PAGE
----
Raise a glass to the Streetwalkin’ Cheetahs’ new album, ‘One More Drink’

When the Streetwalkin’ Cheetahs banded together in the mid-90s, they did so with the plan to tear up the Los Angeles music scene one unapologetically full-throttle, high-octane show at a time.

Stage diving, breaking beer bottles and, if you were so lucky, even the occasional mouthful of spit to the face courtesy of frontman Frank Meyer—this was rock ‘n’ roll, baby, and if you weren’t up for anything, then best stay home. This was the Streetwalkin’ Cheetahs the first 10 years touring across the U.S. and Europe in dive bars, venues and festivals before they disbanded.

But the siren’s song to play reeled the band back together in 2014 and now the Cheetahs have released a full-length album together, the first in nearly 20 years. “One More Drink,” which dropped March 19 on  Cleveland-based label Dead Beat Records, is an 11-track tread through hard rock, punk, power pop, and new wave sounds, revealing a matured and refined Cheetahs both longtime fans and new listeners can appreciate.

“We sort of made a conscious effort to just indulge ourselves and, you know, put a bunch of songs that reflect all the different influences that we have,” founding Cheetahs member and bassist Dino Everett said.

Everett, said by Meyer to be the “true punk” of the band (partly because he may or may not have slept in a dumpster the first few nights he moved to California in the 90s) hammered out anthems “The Rejected” and “Scorpio Rising.” Guitarist Bruce Duff helped flush out the hook-laden rock jam, “Bad Vacation.” The album’s single, “We Are the Ones (We’ve Been Waiting For)” is an ode to Meyer’s love for power-pop and new wave, replete with harmonies and melodic hooks that give the single a pensive but hopeful tone.

I wanted to make a memorable record with earworms, songs that have multiple hooks, interesting chord changes and lyrics that just grab you and don’t let go,” Meyer said, noting that songs “Ain’t It Summer,” “Bad Vacation,” “Let Me Out” are shining examples.

Now sure, there are those stubborn listeners who might balk at an album like “One More Drink,” with all its sonic variety, and think this isn’t the music they seek the Streetwalkin’ Cheetahs out for. But after 20 years, that’s kind of the point. The five-piece outfit which features founding members Meyer, Everett, and Mike Sessa (drums) with newer additions Bruce Duff (guitar) and Geoff Yeaton (sax) aren’t the same musicians. They’re better, with a lot more life experience to work with.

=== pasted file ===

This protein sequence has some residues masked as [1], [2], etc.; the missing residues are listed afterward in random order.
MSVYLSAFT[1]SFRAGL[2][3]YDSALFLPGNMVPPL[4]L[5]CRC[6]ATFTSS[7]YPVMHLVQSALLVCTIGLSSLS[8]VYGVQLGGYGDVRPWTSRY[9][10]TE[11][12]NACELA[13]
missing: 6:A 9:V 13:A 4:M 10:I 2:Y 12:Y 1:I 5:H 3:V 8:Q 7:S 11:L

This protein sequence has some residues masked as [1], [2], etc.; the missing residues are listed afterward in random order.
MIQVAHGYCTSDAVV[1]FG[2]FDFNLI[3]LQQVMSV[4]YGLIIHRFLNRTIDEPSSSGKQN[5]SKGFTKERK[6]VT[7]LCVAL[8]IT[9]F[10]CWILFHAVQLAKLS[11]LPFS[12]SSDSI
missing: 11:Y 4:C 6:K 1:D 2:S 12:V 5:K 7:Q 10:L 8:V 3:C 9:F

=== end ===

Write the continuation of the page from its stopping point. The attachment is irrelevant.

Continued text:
“A lot of our older records tend to sort of be like B-movies—lots of car crashes and knife fights and stick ups and you know, people getting punched in the face and bottles getting thrown and love affairs,” Meyer said by phone from his home in Long Beach. “But this album, a lot of it is based on, like, divorce, and loss and death and addiction, real life stuff, because we’re not kids anymore.”

“One More Drink” is an album 10 years in the making, Meyer said. Once the band reformed in 2014, and began playing more regularly in 2015, Meyer started writing new works for the group. By 2020, Meyer said the band had nearly 30 demos ready for the album. All they had to do was pick their favorites.

After the pandemic dried up live music and touring opportunities the Cheetahs pivoted toward a more visual direction. Their song “Warzone,” the 10th song on the album, was written in response to the pandemic and police brutality protests. The music video premiered online July 2020. Their newest video “We Are The Ones (We’ve Been Waiting For),” is a nod to the bright and dark sides of the ‘80s with retro video games, stop-motion puppets and intravenous drug use.

Meyer said the band will soon be filming a music video for their song “One More Drink,” a track featuring Dramarama frontman John Easdale.

“It’s almost like a twist on their song ‘Last Cigarette,’ but it’s more about booze than cigarettes,” Meyer said.

The Streetwalkin’ Cheetahs take their name from a line in the Stooges’ song “Search and Destroy,” and, similarly, paying homage to the bands and artists that inspired them is a common theme with the Cheetahs’ repertoire.  For instance, “One More Drink” is a Dramarama nod, while “The Rejected” is an ode to The Adolescents. It happened organically, Meyer noted, but once he and Everett recognized the similar sound, they reached out to Adolescents’ founding guitarist Rikk Agnew, who agreed to play guitar on the track.

“He knocked his part out,” Meyer said.

Though the Cheetahs won’t be performing all together live anytime soon—live music still has a way to go before it can return in full fashion—you can catch Frank Meyer every Thursday at Dipiazza’s playing acoustic sets incorporating Cheetahs hits. Plus, on Saturday, March 27 catch Meyer performing with Eddie Spaghetti and the Supersuckers at Alex’s Bar, click here for more info.

“One More Drink” is available on all digital platforms and on vinyl and CD you can purchase, here.

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Cheantay Jensen is reporter and award-winning videographer who covers entertainment, art, food and culture for the Hi-lo section of the Long Beach Post. And sometimes breaking news, you know, just to keep things interesting.
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